How do you become a Veterinary Radiologist or Diagnostic Imager?
Having excellent diagnostic imaging skills might mean that your caseload increases as colleagues refer internally to you. If you’re happy working as a GP veterinarian with an imaging bias, this might work well for you and your job satisfaction. However, if you aspire to advance further, there are a few options:
There are a few different types of postgraduate certificates when it comes to Diagnostic Imaging. The range available may vary slightly depending on where you are in the world. In the UK, you might choose to do a GPCert or PgC in Diagnostic imaging, or an RCVS Certificate in Veterinary Diagnostic Imaging (CVDI). You could also enrol at one of the RCVS-accredited centres that offer CertAVP training. To obtain a designated Certificate in Advanced Veterinary Practice for Diagnostic Imaging, you must complete six modules in total and sit a synoptic examination. It’s important to realise that, although a certificate acknowledges your advanced veterinary skills, it does not make you an accredited veterinary specialist.
If your goal is to become a specialist in veterinary diagnostic imaging, you’ll need to complete residency training before undertaking examinations to obtain an EBVS Diploma. During your residency, you’ll work under a specified diplomate, who will supervise your work and act as a mentor. Residencies take a minimum of three years and involve intense training. Once you’ve completed your examinations at the end of the training, you’ll be an accredited specialist.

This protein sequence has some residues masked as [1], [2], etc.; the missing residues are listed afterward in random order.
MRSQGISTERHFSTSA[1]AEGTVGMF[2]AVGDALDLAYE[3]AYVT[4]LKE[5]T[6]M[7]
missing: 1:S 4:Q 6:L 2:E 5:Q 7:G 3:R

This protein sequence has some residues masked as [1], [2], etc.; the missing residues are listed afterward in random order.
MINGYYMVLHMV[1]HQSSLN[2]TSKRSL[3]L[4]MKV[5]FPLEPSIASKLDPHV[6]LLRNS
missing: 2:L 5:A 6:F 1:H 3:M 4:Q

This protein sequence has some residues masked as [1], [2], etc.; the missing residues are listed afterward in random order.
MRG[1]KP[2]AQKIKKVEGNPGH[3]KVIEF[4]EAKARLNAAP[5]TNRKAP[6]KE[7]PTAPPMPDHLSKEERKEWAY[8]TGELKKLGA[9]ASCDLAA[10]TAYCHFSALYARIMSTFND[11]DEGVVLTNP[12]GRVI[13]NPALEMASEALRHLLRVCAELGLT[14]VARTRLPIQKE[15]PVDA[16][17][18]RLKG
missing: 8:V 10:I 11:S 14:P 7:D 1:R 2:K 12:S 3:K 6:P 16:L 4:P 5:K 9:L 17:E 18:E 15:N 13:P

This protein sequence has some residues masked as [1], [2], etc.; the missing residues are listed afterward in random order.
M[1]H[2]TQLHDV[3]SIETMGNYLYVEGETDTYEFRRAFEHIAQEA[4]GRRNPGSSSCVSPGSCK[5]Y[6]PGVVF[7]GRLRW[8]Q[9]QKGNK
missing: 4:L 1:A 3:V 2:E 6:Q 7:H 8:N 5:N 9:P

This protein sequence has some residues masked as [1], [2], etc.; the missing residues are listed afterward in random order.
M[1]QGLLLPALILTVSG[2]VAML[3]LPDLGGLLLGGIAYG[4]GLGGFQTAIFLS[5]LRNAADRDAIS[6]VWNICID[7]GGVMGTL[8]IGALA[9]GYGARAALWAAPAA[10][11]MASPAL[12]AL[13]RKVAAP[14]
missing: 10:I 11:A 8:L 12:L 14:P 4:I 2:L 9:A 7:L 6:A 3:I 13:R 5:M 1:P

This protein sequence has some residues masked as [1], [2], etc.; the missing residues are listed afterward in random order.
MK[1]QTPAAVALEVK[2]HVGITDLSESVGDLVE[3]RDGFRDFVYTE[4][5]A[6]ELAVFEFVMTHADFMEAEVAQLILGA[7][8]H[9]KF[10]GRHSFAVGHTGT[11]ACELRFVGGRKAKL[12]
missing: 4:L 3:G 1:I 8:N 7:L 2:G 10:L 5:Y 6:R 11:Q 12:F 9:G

Tips for becoming a Veterinary Radiologist or Diagnostic Imager
If you’re looking to improve your imaging skills, here are a few things to consider:
Choose a well-equipped practice
When looking for a job, check that their imaging facilities match your expectations. If their x-ray machine is forty years old or they’re still using a manual film processing technique, the practice might not be suitable for your needs.
Find the right employer